Foothill CollegeApproved Course Outlines

Physical Sciences, Mathematics & Engineering Division
ENGR 35STATICSSummer 2014
5 hours lecture.5 Units

Total Quarter Learning Hours: 60 (Total of All Lecture, Lecture/Lab, and Lab hours X 12)
 Lecture Hours: 5 Lab Hours: Lecture/Lab:
 Note: If Lab hours are specified, see item 10. Lab Content below.

Repeatability -
Statement: Not Repeatable.

Status -
 Course Status: ActiveGrading: Letter Grade with P/NP option
 Degree Status: ApplicableCredit Status: Credit
 Degree or Certificate Requirement: AS Degree
 GE Status: Non-GE

Articulation Office Information -
 Transferability: BothValidation: 11/12/13

1. Description -
Principles of statics as applied to particles and rigid bodies in two and three dimensions under concentrated and distributed force systems. Equilibrium conditions in structures, machines, beams and cables. Determination of centroids and moments of inertia. Dry friction and methods of virtual work.
Prerequisites: MATH 1B and PHYS 4A.
Co-requisite: None
Advisory: None

2. Course Objectives -
The student will be able to:
  1. Solve systems acting on particles and rigid bodies for resultant and component forces
  2. Solve for unknown forces in two and three dimensions in equilibrium conditions
  3. Analyze situations which include distributed forces and moments of inertia
  4. Analyze trusses, frames, beams, and cables for unknown forces
  5. Analyze situations including friction as a consideration
  6. Analyze virtual work using the potential energy equation
3. Special Facilities and/or Equipment -
  1. Scientific Calculator
  2. Overhead Projector

4. Course Content (Body of knowledge) -
  1. Force systems acting on particles and on rigid bodies
    1. Forces in a Plane
      1. Vectors
      2. Resultant vectors
      3. Resolution into components
    2. Forces in Space
      1. Addition
      2. Components
  2. Equilibrium of particles and rigid bodies in two and three dimensions
    1. External and Internal forces
    2. Vector Product
    3. Moment of a force about a point
    4. Scalar product
    5. Moment of a force about an axis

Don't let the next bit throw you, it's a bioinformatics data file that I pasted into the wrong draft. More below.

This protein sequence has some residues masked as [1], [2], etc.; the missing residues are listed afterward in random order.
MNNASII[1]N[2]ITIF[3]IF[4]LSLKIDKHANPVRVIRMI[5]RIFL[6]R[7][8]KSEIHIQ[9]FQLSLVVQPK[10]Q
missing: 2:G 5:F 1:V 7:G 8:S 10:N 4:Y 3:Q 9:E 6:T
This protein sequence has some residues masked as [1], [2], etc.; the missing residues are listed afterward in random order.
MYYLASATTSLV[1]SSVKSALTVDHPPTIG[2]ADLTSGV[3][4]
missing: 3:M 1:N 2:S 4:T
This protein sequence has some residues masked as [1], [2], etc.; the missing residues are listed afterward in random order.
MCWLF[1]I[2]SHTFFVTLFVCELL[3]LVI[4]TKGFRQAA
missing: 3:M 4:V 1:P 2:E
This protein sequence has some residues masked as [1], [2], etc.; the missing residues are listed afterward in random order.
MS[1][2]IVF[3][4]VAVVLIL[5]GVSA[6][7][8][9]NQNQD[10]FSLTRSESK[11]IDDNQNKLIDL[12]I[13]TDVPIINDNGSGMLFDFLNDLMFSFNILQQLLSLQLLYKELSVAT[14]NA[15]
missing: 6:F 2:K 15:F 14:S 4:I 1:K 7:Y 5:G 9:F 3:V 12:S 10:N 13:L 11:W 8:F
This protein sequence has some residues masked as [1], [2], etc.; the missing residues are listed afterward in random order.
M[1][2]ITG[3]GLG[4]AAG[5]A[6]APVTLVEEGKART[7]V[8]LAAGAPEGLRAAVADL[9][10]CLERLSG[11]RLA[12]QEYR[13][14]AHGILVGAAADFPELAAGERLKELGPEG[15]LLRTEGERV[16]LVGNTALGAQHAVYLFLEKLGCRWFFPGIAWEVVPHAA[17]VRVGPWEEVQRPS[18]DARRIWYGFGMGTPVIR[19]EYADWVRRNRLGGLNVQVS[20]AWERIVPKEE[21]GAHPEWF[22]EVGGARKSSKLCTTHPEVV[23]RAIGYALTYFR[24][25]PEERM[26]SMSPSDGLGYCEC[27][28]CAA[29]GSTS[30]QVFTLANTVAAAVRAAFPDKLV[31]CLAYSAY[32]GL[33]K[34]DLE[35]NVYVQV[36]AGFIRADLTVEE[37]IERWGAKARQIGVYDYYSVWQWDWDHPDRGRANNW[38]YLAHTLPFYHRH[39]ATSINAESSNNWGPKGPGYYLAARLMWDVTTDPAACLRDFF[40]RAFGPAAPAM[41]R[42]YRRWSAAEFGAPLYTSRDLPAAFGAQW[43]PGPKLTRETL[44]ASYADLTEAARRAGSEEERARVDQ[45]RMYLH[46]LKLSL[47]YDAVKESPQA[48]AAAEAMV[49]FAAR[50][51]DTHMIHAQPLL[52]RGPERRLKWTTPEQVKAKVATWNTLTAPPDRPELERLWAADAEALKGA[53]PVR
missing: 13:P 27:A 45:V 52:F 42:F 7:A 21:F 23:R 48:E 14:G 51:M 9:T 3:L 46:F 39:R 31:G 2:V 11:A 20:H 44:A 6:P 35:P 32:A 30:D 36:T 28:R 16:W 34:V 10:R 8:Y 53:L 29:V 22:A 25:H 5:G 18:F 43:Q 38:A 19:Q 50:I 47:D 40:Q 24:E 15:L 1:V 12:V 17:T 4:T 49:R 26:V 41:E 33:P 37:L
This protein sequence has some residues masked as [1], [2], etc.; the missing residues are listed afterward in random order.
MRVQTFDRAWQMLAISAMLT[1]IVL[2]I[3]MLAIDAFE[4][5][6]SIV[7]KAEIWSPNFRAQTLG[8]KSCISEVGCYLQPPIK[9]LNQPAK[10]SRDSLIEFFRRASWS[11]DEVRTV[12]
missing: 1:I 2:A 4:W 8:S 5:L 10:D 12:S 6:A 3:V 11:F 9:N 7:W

6. Moment of a couple
    7. Addition of couples
    8. Reduction of a system to one force and one couple
    9. Equivalent systems
    10. Equilibrium of a rigid body in two and three dimensions
    11. Equilibrium of a two-force body
    12. Equilibrium of a three-force body
    13. Reactions at supports and connections
  3. Distributed forces
    1. Center of gravity of a two-dimensional body
    2. Centroids of areas and lines
    3. Determination of centroids by integration
    4. Distributed loads on beams
    5. Center of gravity of a three-dimensional body
    6. Determination of centroids by integration
    7. Moments of Inertia of Areas
    8. Moments of Inertia of a Mass
  4. Analysis of structures
    1. Trusses
      1. Simple trusses
      2. Analysis by method of joints
      3. Analysis by method of sectioins
    2. Frames
      1. Analysis of a frame
      2. machines
    3. Beams
      1. Types of loading
      2. Shear and bending moment in a beam
      3. Shear and bending moment diagrams
    4. Cables
      1. Cables with concentrated loads
      2. Cables with distributed loads
  5. Friction
    1. Dry friction and coefficient of friction
    2. Angles of friction
    3. Wedges
  6. Virtual work and stability of equilibrium
    1. Principle of Virtual Work
    2. Real machines
    3. Potential Energy
    4. Stability of equilibrium
5. Repeatability - Moved to header area.
6. Methods of Evaluation -
  1. Homework assignments such as problem sets and projects
  2. Might include unannounced short quizzes
  3. Two or more examinations during the quarter
  4. Comprehensive final examination
7. Representative Text(s) -
Beer, Johnson, and Mazurek, Vector Mechanics for Engineers, Statics, 10th ed., Mc Graw Hill, 2013.

8. Disciplines -
9. Method of Instruction -
Lecture, discussion, group work.
10. Lab Content -
Not applicable.
11. Honors Description - No longer used. Integrated into main description section.
12. Types and/or Examples of Required Reading, Writing and Outside of Class Assignments -
  1. Homework assignments: Problem sets require application of concepts and equations from class
  2. Text: Careful reading and rereading of the text and lecture notes
13. Need/Justification -
This course is a restricted support course for the AS degree in Engineering.

Course status: Active
Last updated: 2014-02-26 15:36:49

Foothill CollegeApproved Course Outlines